I was midway through working on a project I had been calling
then one of my coworkers suggested a much better name,
ahnnotate. Instead of
a single large commit to rename each file and each class name, I thought it’d be
cool to rewrite history and pretend that it had the cool name all along. But I
have to admit, it wasn’t quite as straightforward as I had expected.
Use at your own risk!
Before we go any further, it would probably be wise to make a backup using
cp -r. I personally made several mistakes and had to undo my changes;
thankfully I had copied my repository prior to starting.
We’ll be using several
--force flags, deleting git’s automatic backups, etc.
Since we’ll be operating on git’s own objects, what we really want a backup of
(In other words, the git repository you’re working on is NOT your backup! The
operations we’ll use will overwrite your git repository, so a
git reflog might
not help you.)
I’d personally recommend deleting all “pointers” to your git commits. That includes branches, remotes, and tags. I’m not sure if this is necessary, but it makes it easier when there are fewer things to keep track of.
When done correctly, each of the following commands shouldn’t return any results.
git branch --list git tag --list git remote -v
According to the
git filter-branch docs,
--tree-filter will add whatever
files are present in the working directory, even if they’re ignored. Since those
files were probably ignored for a reason, we’ll need to delete them. (I hope you
backed these files up with that
cp -r because git won’t be able to recover
files it doesn’t know about 😬)
Thankfully it’s fairly simple to get a list of what’s ignored. I went through the list and moved or deleted each file as necessary.
git status --ignored
We’ll mostly be using
git filter-branch. It’s similar to
git rebase in that
it allows you to rewrite history, but it’s quite a bit more destructive.
I found this article
quite helpful in understanding exactly what
git filter-branch --tree-filter takes a shell command and runs it against
every commit between the first commit and
HEAD (or whichever other commit you
specify). It then replaces the contents of that commit with whatever the command
So what we’ll need is a shell command that replaces the word
ahnnotate. We also need to be careful to be case sensitive, that it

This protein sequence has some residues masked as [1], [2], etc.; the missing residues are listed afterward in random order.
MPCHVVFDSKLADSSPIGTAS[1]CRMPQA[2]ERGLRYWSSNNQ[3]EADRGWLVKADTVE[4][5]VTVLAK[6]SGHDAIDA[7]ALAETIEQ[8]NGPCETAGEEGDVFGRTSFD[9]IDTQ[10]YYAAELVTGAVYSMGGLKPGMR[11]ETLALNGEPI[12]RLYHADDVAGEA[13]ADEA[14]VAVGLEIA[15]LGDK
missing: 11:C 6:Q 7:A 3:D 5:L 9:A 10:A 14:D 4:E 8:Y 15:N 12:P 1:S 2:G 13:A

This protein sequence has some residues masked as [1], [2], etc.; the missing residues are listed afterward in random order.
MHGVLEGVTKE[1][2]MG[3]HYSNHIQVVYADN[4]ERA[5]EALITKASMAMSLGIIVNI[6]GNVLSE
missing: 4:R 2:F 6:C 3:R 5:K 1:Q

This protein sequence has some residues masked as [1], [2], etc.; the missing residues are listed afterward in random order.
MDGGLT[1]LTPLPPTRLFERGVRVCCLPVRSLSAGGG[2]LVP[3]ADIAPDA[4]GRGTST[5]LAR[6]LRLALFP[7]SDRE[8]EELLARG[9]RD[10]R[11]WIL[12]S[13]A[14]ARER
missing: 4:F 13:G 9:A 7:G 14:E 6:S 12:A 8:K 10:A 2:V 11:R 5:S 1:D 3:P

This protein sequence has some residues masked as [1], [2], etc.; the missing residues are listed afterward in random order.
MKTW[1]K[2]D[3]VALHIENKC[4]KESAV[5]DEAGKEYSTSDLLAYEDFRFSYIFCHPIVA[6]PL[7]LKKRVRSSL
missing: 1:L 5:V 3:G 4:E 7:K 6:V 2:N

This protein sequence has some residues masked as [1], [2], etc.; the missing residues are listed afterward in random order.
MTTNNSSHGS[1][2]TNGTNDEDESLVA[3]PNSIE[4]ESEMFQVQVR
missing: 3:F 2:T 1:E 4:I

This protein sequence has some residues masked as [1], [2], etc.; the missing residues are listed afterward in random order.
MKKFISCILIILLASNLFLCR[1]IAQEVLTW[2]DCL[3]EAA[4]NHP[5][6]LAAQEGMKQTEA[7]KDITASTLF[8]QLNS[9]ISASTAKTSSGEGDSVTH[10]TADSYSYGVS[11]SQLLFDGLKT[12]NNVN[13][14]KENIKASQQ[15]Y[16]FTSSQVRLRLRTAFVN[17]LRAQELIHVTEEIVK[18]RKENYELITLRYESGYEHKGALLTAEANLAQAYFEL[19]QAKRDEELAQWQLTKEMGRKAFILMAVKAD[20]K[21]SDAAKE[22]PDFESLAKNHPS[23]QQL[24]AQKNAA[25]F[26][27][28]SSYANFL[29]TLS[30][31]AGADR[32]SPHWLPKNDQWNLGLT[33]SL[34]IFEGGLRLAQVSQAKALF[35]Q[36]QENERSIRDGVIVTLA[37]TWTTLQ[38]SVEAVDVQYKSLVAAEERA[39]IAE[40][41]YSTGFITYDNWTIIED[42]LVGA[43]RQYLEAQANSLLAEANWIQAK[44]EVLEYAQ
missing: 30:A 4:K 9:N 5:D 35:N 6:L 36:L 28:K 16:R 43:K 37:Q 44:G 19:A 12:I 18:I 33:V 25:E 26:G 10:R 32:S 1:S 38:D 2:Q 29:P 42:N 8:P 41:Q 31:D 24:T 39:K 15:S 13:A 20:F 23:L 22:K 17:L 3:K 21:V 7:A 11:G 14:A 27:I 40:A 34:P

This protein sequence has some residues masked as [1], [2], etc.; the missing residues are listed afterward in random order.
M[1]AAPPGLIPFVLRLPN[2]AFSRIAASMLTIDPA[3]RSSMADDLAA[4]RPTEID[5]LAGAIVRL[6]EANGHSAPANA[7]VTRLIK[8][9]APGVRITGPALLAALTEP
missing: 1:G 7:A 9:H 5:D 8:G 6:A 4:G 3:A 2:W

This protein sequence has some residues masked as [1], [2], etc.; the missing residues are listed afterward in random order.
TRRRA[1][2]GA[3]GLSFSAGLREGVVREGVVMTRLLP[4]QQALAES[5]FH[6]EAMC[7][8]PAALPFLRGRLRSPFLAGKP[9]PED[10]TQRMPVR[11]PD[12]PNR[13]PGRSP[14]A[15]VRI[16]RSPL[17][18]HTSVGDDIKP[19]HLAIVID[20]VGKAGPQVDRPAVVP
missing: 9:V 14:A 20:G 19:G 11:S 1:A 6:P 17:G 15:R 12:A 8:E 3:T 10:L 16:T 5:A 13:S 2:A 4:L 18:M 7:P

ahnnotate or some variation of the sort.
Note: These examples all use the BSD
sed. On Linux (using GNU
won’t need the empty quotes in these examples; you can use
sed -i "s/pattern/replace/g". I’m not sure what happens with GNU sed if it is given
the empty quotes.
First, we’ll replace
git filter-branch --tree-filter \ 'ag --files-with-matches --case-sensitive commentate | xargs sed -i "" "s/commentate/ahnnotate/g"' \ HEAD
Next, we’ll replace
Ahnnotate. However, git will complain
something about a backup already existing, so we need to add the
This flag is pretty picky about where it is.
You can also optionally delete the backup with
rm -rf .git/refs/original and
run it without the
git filter-branch -f --tree-filter \ 'ag -l -s Commentate | xargs sed -i "" "s/Commentate/Ahnnotate/g"' HEAD
We’ll need to do this over and over for each capitalization variation you care
about. One thing that bit me though is that I used “commentate” as a verb,
“commentating”. I had to do an additional search/replace for that since the
absence of the
e broke the pattern.
I found this article quite helpful, and this following example is basically copied from there.
git filter-branch -f --index-filter \ 'git ls-files -s | sed "s/commentate/ahnnotate/g" | GIT_INDEX_FILE=$GIT_INDEX_FILE.new git update-index --index-info && mv "$GIT_INDEX_FILE.new" "$GIT_INDEX_FILE"' \ HEAD
Lastly, we’ll update the commit message contents. You’ll need to repeat this for whatever capitalization combinations you have.
git filter-branch -f --msg-filter 'sed s/commentate/ahnnotate/g' HEAD
Cool! Hopefully we’re done now. Now we just need to check.
At this point, it’s clearer to delete the backups that git created. In order to check if the renaming is complete, we’ll run some searches that look at every commit that git knows about. Leaving these backups means that git will search through them and provide false positives.
We’ll know that the backups are deleted once the following commands return the same result:
# Lists the number of commits in master git rev-list --count master # Lists the number of commits in the entire repository git rev-list --all --count
An easy first step is to delete the
.git/refs/original directory. Hopefully,
this will be the only step you have to do. For some reason, I had a bunch of
.git/info/refs and had to delete all the lines except the one
I also found
git reflog expire --expire-unreachable=now --all and
git gc --prune=now helpful in removing commits that weren’t reachable through
the master branch.
Last is the actual verification. None of the following commands should give you any output. If it does, you’ll probably need to go back and re-run some commands.
# Search file contents git grep commentate $(git rev-list --all) # Search file/directory names git log --all --full-history --oneline -- '*commentate*' # Search commit message contents git log --all --grep='commentate'